CIA Plan to Poison Assange Wasn’t Needed–the US Found a ‘Lawful’ Way to Disappear Him

ANGLO AMERICA, 11 Oct 2021

Jonathan Cook – TRANSCEND Media Service

30 Sep 2021 – A Yahoo News’ investigation reveals that, through much of 2017, the CIA weighed up whether to use wholly extrajudicial means to deal with the supposed threat posed by Julian Assange and his whistleblowers’ platform WikiLeaks. The agency plotted either to  kidnap or assassinate him.

Shocking as the revelations are – exposing the entirely lawless approach of the main US intelligence agency – the Yahoo investigation nonetheless tends to obscure rather than shine a light on the bigger picture.

Assange has not been deprived of his freedom for more than a decade because of an unimplemented rogue operation by the CIA. Rather, he has been held in various forms of captivity – disappeared – through the collaborations of various national governments and their intelligence agencies, aided by legal systems and the media, that have systematically violated his rights and legal due process.

The reality of Assange’s years of persecution is far worse even than the picture of a thuggish, vengeful, power-mad CIA painted by Yahoo’s reporting.

More than 30 former senior officials, who either served in the US foreign intelligence agency or the Trump administration, helped to piece together for Yahoo the various components of the CIA’s plan. They show that the agency considered two main options for dealing with Assange in addition to then secret moves laying the groundwork for prosecuting the Wikileaks founder in the US courts.

One plan was to kidnap Assange from the Ecuadorean embassy in London, where he had been seeking political asylum since 2012.

The aim was to smuggle him to the US – violating the sovereignty of Ecuador and the UK – in an operation that would have had all the hallmarks of “extraordinary rendition”. That was the illegal procedure the US used after 9/11 to abduct suspects in the “war on terror”, usually so they could be sent to “black sites” where they were tortured and held without judicial oversight.

The other CIA proposal was to assassinate Assange – or, perhaps more accurately, commit extrajudicial murder to silence him once and for all. Poisoning him was reportedly one of the methods considered.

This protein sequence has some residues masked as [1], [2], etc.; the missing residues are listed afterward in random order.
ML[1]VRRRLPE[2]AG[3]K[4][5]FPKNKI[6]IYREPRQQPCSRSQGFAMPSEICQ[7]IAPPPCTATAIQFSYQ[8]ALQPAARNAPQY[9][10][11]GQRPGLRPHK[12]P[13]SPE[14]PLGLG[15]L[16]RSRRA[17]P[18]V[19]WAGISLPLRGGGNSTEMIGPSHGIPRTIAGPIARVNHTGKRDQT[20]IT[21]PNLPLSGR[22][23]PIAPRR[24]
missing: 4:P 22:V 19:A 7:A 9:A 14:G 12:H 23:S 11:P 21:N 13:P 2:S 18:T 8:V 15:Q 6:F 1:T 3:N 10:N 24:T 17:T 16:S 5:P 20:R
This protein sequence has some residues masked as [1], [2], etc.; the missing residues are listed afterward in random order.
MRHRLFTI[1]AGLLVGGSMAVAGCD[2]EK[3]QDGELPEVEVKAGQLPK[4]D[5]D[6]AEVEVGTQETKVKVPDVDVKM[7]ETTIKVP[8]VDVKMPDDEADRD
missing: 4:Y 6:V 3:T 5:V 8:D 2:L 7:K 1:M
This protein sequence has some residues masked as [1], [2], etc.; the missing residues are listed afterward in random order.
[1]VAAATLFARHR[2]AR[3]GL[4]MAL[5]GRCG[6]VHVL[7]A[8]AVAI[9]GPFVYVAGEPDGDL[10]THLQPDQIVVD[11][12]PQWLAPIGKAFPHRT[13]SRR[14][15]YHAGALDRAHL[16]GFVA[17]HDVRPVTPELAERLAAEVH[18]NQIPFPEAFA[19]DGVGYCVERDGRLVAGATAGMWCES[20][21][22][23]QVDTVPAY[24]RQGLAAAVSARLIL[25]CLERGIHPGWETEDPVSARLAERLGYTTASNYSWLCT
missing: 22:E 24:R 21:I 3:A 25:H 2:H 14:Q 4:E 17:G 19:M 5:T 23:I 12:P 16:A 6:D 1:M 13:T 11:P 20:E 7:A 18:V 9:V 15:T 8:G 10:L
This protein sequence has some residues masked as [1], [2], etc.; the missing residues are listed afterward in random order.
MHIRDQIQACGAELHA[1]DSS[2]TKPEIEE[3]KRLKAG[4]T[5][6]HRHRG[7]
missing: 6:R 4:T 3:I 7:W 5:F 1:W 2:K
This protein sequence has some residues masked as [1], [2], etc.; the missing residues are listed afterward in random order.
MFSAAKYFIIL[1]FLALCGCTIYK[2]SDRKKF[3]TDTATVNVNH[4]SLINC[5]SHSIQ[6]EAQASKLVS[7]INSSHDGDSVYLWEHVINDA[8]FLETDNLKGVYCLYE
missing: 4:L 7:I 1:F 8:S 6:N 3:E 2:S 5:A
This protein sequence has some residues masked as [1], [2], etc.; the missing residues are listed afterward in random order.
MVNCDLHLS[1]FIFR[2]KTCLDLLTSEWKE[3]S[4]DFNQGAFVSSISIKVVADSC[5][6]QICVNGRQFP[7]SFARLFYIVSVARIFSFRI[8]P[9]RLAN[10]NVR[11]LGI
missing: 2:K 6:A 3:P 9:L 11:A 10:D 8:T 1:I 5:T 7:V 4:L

These scenarios need to be borne in mind when we cast our minds back to 2012, to the moment Assange decided to seek sanctuary in Ecuador’s embassy, fearing the wrath of the US at his exposure of its war crimes in Afghanistan and Iraq.

Not a single corporate journalist gave credence to his concerns. In fact, they ridiculed them. These latest revelations confirm what was obvious to many of the rest of us: Assange had very good reasons indeed to seek political asylum.

Desire for revenge

Let us examine that bigger picture obscured by the reporting of the CIA’s plan.

1. The agency’s much greater interest in the Assange case – and its more openly hostile attitude towards him – were a result of Wikileaks’ release of parts of a cache of secret files on the CIA’s hacking capabilities known as “Vault 7”. The agency, considering it “the largest data loss in CIA history”, was deeply humiliated by the exposure.

The misleading impression created by the Yahoo investigation is that until 2017 a standard legal process was being pursued against Assange that only turned rogue after the Vault 7 release, when the CIA wanted vengeance and to intimidate Wikileaks to prevent any further leaks.

In the words of one Trump national security official: “There was an inappropriate level of attention to Assange given the [CIA’s] embarrassment, not the threat he posed in context. We should never act out of a desire for revenge.”

The implication is that, because the CIA’s various extrajudicial plots were never implemented, justice has otherwise been well served in Assange’s case.

But the CIA plans indicate something else entirely. They show that, once the CIA was as infuriated by Wikileaks’ exposure of the agency’s own crimes as the Pentagon, the State Department and the White House already were of theirs, it joined them in getting more actively involved in an existing extrajudicial process meant to finish off Assange and Wikileaks.



Jonathan Cook is an award-winning British journalist based in Nazareth, Israel, since 2001. He is the author of: Blood and Religion: The Unmasking of the Jewish State (2006); Israel and the Clash of Civilisations: Iraq, Iran and the Plan to Remake the Middle East (2008); and Disappearing Palestine: Israel’s Experiments in Human Despair (2008). In 2011 he was awarded the Martha Gellhorn Special Prize for Journalism. The same year, Project Censored voted one of Jonathan’s reports, “Israel brings Gaza entry restrictions to West Bank”, the ninth most important story censored in 2009-10.

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